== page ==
There’s also a list of 18 Apuzzo failures in this comment that some might find interesting.

    Just 18? Hmmm Does it include his perspectives on Charles Gordon?

  265. avatar
    John Woodman May 27, 2012 at 9:07 pm #

    nbc: Just 18? Hmmm Does it include his perspectives on Charles Gordon?

    Um… no. I forgot about that one. Although I do seem to recall that I have in the past pointed out that Gordon refutes him as well.

    I do apologize for the incompleteness of the list. 😉

  266. avatar
    nbc May 27, 2012 at 9:08 pm #

    John Woodman: Mr. Apuzzo has proven unable to refute, as far as I can tell, any of the main points made. His style is to reassert arguments that have been shown to be false, and confidently claim that they are true, and that he has “won” the debate.

    And to top all that Mario will find out on Wednesday that the Courts also do not really take his musings seriously. He will be lucky if they let him off without sanctions or calling his actions frivolous.

  267. avatar
    bovril May 27, 2012 at 9:15 pm #

    From WKA….

    The decision in Elk v. Wilkins concerned only members of the Indian tribes within the United States, and had no tendency to deny citizenship to children born in the United States of foreign parents of Caucasian, African or Mongolian descent not in the diplomatic service of a foreign country.

    Oops, there goes Marios’ Elk idea

    And some more

    In State v. Ah Chew (1881), 16 Nevada 50, 58, the Supreme Court of Nevada said: “The Amendments did not confer the right of citizenship upon the Mongolian race, except such as are born within the United States.” In the courts of the United States in the Ninth Circuit, it has been uniformly held, in a series of opinions delivered by Mr. Justice Field, Judge Sawyer, Judge Deady, Judge Hanford, and Judge Morrow, that a child born in the United States of Chinese parents, subjects of the Emperor of China, is a native-born citizen of the United States. In re Look Tin Sing (1884), 10 Sawyer 358; Ex parte Chin King (1888), 13 Sawyer 333; In re Yung Sing Hee (1888) 13 Sawyer 482; In re Wy Shing (1888), 13 Sawyer 530; Gee Fook Sing v. United States (1892), 7 U.S.App. 7; In re Wong Kim Arm (1896), 71 Fed.Rep. 38. And we are not aware of any judicial decision to the contrary.

    Oh and lets not forget Mario, the court was FULLY aware what the ruling meant, as stated in the opposition……

    Considering the circumstances surrounding the framing of the Constitution, I submit that it is unreasonable to conclude that “natural-born citizen” applied to everybody born within the geographical tract known as the United States, irrespective of circumstances, and that the children of foreigners, happening to be born to them while passing through the country, whether of royal parentage or not, or whether of the Mongolian, Malay or other race, were eligible to the Presidency, while children of our citizens, born abroad, were not.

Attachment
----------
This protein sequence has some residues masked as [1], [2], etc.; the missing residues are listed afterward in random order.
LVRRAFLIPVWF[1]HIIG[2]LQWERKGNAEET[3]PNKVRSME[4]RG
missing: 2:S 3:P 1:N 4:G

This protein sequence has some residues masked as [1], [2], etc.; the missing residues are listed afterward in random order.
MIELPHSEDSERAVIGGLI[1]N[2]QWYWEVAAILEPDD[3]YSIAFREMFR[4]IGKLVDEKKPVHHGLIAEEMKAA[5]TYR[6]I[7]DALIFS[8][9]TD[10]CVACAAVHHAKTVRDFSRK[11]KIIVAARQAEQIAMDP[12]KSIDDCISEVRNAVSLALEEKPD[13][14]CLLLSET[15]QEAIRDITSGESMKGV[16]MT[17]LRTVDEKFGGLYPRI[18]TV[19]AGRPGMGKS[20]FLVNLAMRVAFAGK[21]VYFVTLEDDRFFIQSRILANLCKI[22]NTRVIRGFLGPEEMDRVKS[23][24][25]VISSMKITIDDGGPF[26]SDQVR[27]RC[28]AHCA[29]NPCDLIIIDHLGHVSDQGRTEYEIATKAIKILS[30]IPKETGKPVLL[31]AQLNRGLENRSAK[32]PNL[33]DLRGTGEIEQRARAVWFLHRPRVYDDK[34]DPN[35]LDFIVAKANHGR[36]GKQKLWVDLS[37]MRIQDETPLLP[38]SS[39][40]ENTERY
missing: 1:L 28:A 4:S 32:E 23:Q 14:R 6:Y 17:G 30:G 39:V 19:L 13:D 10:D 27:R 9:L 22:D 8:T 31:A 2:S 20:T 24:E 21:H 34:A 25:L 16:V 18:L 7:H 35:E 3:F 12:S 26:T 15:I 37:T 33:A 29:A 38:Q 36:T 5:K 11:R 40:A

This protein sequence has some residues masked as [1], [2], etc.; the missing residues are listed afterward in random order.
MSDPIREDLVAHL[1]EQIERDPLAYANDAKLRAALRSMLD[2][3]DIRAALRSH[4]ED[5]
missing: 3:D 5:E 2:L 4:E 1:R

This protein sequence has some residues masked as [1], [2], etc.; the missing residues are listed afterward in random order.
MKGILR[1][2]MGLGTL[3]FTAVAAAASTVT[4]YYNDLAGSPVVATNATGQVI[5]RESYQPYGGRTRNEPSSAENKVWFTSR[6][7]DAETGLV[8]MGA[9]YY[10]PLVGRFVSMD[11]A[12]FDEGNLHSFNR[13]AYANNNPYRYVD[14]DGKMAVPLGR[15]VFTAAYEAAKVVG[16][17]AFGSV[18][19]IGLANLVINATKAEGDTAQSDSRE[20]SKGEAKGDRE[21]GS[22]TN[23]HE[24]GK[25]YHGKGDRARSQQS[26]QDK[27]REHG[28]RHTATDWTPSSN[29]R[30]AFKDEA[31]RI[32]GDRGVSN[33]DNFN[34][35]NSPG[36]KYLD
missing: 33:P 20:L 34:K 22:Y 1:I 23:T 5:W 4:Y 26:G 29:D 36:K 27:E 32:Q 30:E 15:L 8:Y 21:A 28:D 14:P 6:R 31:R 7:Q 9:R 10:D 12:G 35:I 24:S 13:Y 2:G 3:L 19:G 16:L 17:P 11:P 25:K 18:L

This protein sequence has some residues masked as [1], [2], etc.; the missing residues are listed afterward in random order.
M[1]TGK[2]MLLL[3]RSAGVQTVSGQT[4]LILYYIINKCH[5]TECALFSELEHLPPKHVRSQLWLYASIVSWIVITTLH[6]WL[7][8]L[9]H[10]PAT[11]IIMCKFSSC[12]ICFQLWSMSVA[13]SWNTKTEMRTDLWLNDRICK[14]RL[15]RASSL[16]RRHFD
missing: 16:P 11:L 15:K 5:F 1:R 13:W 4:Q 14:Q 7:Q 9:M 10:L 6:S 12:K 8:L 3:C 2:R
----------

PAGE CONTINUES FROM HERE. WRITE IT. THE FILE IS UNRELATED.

Alas and alack, poor old Mario has no clothes

  268. avatar
    nbc May 27, 2012 at 9:43 pm #

    bovril: State v. Ah Chew

    Bless you

  269. avatar
    nbc May 27, 2012 at 9:47 pm #

    John Woodman: I do apologize for the incompleteness of the list. 😉

    It’s not easy to keep track of Mario’s follies. For a while I tried but I got bored… No real challenge but a lot of work…

  270. avatar
    John Woodman May 27, 2012 at 9:59 pm #

    Mario made a statement to the effect that home runs don’t count in soccer.

    Not a very good analogy.

    Better would be that he has lost the game without scoring a point, while the opposition (the Constitution and the truth) have run up a high score on the board. Now the game is over (in terms of the facts, although not, technically speaking, in the courts); and instead of acknowledging reality, Mario maintains that not only is there plenty of time left on the clock, he’s winning by a large margin.

  271. avatar
    nbc May 27, 2012 at 10:01 pm #

    Perhaps Mario is playing the wrong game? Poor guy…

  272. avatar
    misha May 27, 2012 at 10:13 pm #

    nbc: Bless you

    Gesundheit.

  273. avatar
    gorefan May 27, 2012 at 10:21 pm #

    John Woodman: Mario made a statement to the effect that home runs don’t count in soccer.

    nbc: Perhaps Mario is playing the wrong game? Poor guy…

    Mario is just a guy with a bat and a ball and a football helmet.

  274. avatar
    linda May 27, 2012 at 10:27 pm #

    Yep, Mario needs to fish or get off the pot.

    gorefan:
    Mario is just a guy with a bat and a ball and a football helmet.

  275. avatar
    linda May 27, 2012 at 10:30 pm #

    Leaving the sports theme, but two of my all time favorite mixed metaphors:

    Does the pope sh$t in the woods? and
    He doesn’t know his elbow from a hole in the ground.

    linda:
    Yep, Mario needs to fish or get off the pot.

    linda:
    Yep, Mario needs to fish or get off the pot.

  276. avatar
    misha May 27, 2012 at 10:32 pm #